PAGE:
2006 Portability Study: Portable meals gain ground

Sixty-eight percent of all operators expect their portable sales to increase this year.

DEMAND DRIVES MENU QUALITY

Can you cut corners with carry-out foods? Increasingly, customers are saying: "No way!"

Grab-and-go and take-out meals generate anywhere from 18% to 28% of non-commercial operators' sales, according to the FSD Portability Study. Obviously customers are willing to sacrifice a comfortable setting such as a dining room for the convenience these meals afford. But sacrifice quality? Perish the thought.

Students at colleges and universities where Sodexo manages foodservice want freshness, speed of service and portability, according to Rob Morasco, vice president of marketing for Campus Services. They also want, no, expect, quality. "Ham and cheese on white bread is not what they want," he says. "Asiago turkey club on focaccia is more like it."

Morasco calls sandwiches and salads "the kings of portability," while yogurt parfaits and veggie crudite cups are also popular carry-out items. In fact, the demand for portable items is so great that Sodexho developed Smart Market, a cold and hot food core menu to build take-away business.

Accounts with the Smart Market concept in place experience portable meal sales increases of up to 25%, Morasco says. The program rolled out in fall 2005; by the end of the year, it was in place at 400 accounts.

Here's what other operators are offering in portable formats:

  • Cyclone Salads wrapped in paper sleeves at Shelton (Conn.) Public Schools. They're salads stuffed into a cone-shaped tortilla, according to Linda Staniszi, foodservice director. And, "sandwiches are really big. Even though we make sandwiches to order, kids pick up sandwiches in less than a minute."
  • Sandwiches, mini sandwiches, desserts, fruit cups, salads, and pepperoni-and-cheese cups at Telcordia, a Whitson Culinary Group B&I account in Piscataway, N.J. There's also a dinner-to-go program, says Mark Kirn, general manager. Dinners are packaged in 11-inch containers that are microwaveable at home.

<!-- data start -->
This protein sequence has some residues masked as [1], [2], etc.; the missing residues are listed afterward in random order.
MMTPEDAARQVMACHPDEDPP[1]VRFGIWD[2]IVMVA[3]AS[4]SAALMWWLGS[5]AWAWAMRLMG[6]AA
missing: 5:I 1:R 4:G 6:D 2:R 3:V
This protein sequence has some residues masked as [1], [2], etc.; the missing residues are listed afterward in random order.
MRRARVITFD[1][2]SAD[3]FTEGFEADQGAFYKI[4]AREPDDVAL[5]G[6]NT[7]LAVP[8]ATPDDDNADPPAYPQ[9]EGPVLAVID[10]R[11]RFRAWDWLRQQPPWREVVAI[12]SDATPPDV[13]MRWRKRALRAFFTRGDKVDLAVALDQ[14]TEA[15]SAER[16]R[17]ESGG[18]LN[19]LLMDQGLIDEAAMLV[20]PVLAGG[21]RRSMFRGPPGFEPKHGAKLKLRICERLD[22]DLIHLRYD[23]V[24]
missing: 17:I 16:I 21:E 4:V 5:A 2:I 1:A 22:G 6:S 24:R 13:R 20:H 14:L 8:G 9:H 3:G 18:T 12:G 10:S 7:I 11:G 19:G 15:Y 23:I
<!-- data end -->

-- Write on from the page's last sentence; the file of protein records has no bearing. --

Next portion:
• Sushi bento boxes and Indian specialties at the University of California-Berkeley. "I'm amazed that students will buy bento boxes with shrimp tempura or other fried food, and microwave it later," says Shawn LaPean, director of CalDining. "But they do." They're also buying more natural and organic packaged goods.

More From FoodService Director

Managing Your Business
wage feud business

As plans to increase the minimum wage surge ahead in states such as New York and California, operators eventually will feel the reverberations shake up labor costs for more than just hourly workers. As associate wages gain on manager salaries, operators will have to answer a call for reciprocal increases. FSD spoke with operators who advised going gently into the brave new world of heightened labor costs, investing in talent and making cuts elsewhere; however, they did offer three perfectly proactive tactics to make the process as seamless as possible.

1. Keep talking

Even though...

Menu Development
craft beer flight
A draw for happy hour...

Phan plans to serve beer and wine, and depending on liquor licensing, perhaps cocktails as well. “For faculty and staff on campus, it will be a really wonderful place to come to and have a glass of wine,” Wolch says. “Right now, we have The Faculty Club bar, which is a very historic spot, but this is going to be much more contemporary.”

And for morning coffee...

Phan’s plan for made-to-order coffee is bound to be a boon for both faculty and students. “We’ll have a brand-new espresso machine,” Phan says. Wolch adds, “Most of us in the Bay Area are, if not...

Ideas and Innovation
chicken herbs

We make and broadcast short YouTube videos on TV monitors to educate our customers about cooking techniques, like how to cut up a chicken or what herbs and spices go well together. The monitors also are used to display daily menus, nutritional and allergen information, upcoming foodservice events and local weather forecasts.

Managing Your Business
wurster west may 2016

At a nearly 150-year-old university, every stone column and classroom has treasured stories to tell. But with that history come the logistical challenges of operating in outdated spaces—especially for foodservice. Such is the case at University of California at Berkeley, where longtime cafe Ramona’s in Wurster Hall closed in March to make way for an updated, as-yet unnamed concept.

With little more than a steam table and coolers, Ramona’s was limited by its lack of ventilation. And, as a former classroom space, it never was intended to function for foodservice, says Jennifer Wolch...

FSD Resources